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One of legendary hedge fund manager Julian Robertson’s so-called “Tiger Cubs” was charged will illegal trading in Chinese stocks and agreed to settle the charges, the SEC said in a release yesterday. The SEC alleged that Bill Hwang and his hedge fund Tiger Asia used “a pair of trading schemes” where the first involved using insider information to short sell Chinese stocks and the other manipulating the prices of Chinese stocks.
As a result, the fund was able to reap $16.7 million in illicit profits, the agency said.
Bloomberg News’ David Voreacos reports that Hwang and Tiger Asia agreed to pay $16.3 to settle the criminal charges. Hwang and his hedge fund also agreed to pay $44 million to settle the SEC’s civil charges, the SEC said in its release.
Here’s part of the SEC’s release:
The SEC alleges that Sung Kook “Bill” Hwang, the founder and portfolio manager of Tiger Asia Management and Tiger Asia Partners, committed insider trading by short selling three Chinese bank stocks based on confidential information they received in private placement offerings. Hwang and his advisory firms then covered the short positions with private placement shares purchased at a significant discount to the stocks’ market price. They separately attempted to manipulate the prices of publicly traded Chinese bank stocks in which Hwang’s hedge funds had substantial short positions by placing losing trades in an attempt to lower the price of the stocks and increase the value of the short positions. This enabled Hwang and Tiger Asia Management to illicitly collect higher management fees from investors.
According to Dealbook’s Peter Lattman, Hwang was in Federal District Court in Newark yesterday afternoon where he pleaded guilty to wire fraud on behalf of his hedge fund.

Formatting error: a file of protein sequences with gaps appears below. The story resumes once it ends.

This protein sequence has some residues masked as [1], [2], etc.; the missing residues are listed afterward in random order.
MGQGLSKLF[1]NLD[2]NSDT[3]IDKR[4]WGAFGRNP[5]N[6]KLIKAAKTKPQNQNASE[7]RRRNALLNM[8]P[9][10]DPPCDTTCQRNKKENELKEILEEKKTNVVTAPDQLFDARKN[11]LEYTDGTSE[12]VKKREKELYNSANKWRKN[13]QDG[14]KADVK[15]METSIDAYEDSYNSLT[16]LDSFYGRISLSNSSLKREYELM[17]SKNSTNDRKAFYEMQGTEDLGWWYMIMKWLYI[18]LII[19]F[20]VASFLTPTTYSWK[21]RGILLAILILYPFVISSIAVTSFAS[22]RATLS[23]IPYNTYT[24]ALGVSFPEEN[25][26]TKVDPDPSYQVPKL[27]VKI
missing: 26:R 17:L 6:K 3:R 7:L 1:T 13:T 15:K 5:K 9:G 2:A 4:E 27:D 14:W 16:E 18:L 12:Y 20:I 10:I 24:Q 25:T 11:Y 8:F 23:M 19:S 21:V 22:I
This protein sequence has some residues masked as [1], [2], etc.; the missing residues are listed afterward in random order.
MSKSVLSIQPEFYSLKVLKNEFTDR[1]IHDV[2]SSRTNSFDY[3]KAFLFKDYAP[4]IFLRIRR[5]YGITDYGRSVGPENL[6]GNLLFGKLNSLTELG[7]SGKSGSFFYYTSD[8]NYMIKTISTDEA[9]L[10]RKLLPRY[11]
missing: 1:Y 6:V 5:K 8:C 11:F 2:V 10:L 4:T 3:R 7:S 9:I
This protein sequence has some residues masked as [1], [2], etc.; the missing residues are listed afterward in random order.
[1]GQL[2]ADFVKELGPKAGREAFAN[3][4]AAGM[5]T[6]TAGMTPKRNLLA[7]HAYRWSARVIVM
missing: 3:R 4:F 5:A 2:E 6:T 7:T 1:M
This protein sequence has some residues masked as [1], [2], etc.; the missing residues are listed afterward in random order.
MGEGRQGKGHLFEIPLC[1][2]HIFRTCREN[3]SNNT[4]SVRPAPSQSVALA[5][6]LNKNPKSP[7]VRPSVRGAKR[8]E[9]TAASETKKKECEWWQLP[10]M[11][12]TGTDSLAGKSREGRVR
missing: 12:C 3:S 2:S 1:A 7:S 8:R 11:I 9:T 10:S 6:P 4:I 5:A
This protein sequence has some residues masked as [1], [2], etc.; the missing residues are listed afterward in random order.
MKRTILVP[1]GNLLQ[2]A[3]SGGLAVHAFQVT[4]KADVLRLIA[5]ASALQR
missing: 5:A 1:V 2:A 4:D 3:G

“Hwang today learned the painful lesson that illegal offshore trading is not off-limits from U.S. law enforcement, and tomorrow’s would-be securities law violators would be well-advised to heed this warning,” said Robert Khuzami, Director of the SEC’s Division of Enforcement, said in a statement.
The New York Times’ Lattman points out that this has to be an embarrassment for Robertson who has financed several hedge fund managers, who were former employees of his, known as the “Tiger Cubs.” Some of the prominent Cubs include John Griffin (Blue Ridge Capital) and Lee Ainslie (Maverick).
Hwang founded Tiger Asia in 2001 after working at Tiger Management. He previously worked at Peregrine Securities and Hyundai Securities.
All outside capital was returned to investors earlier this year, Bloomberg News reports.
As an aside, during a volatile 2011, Hwang’s $1.3 billion long/short equity Tiger Asia was one of the best performing large hedge funds in the world with a total return of 8.6%, according to Bloomberg Markets.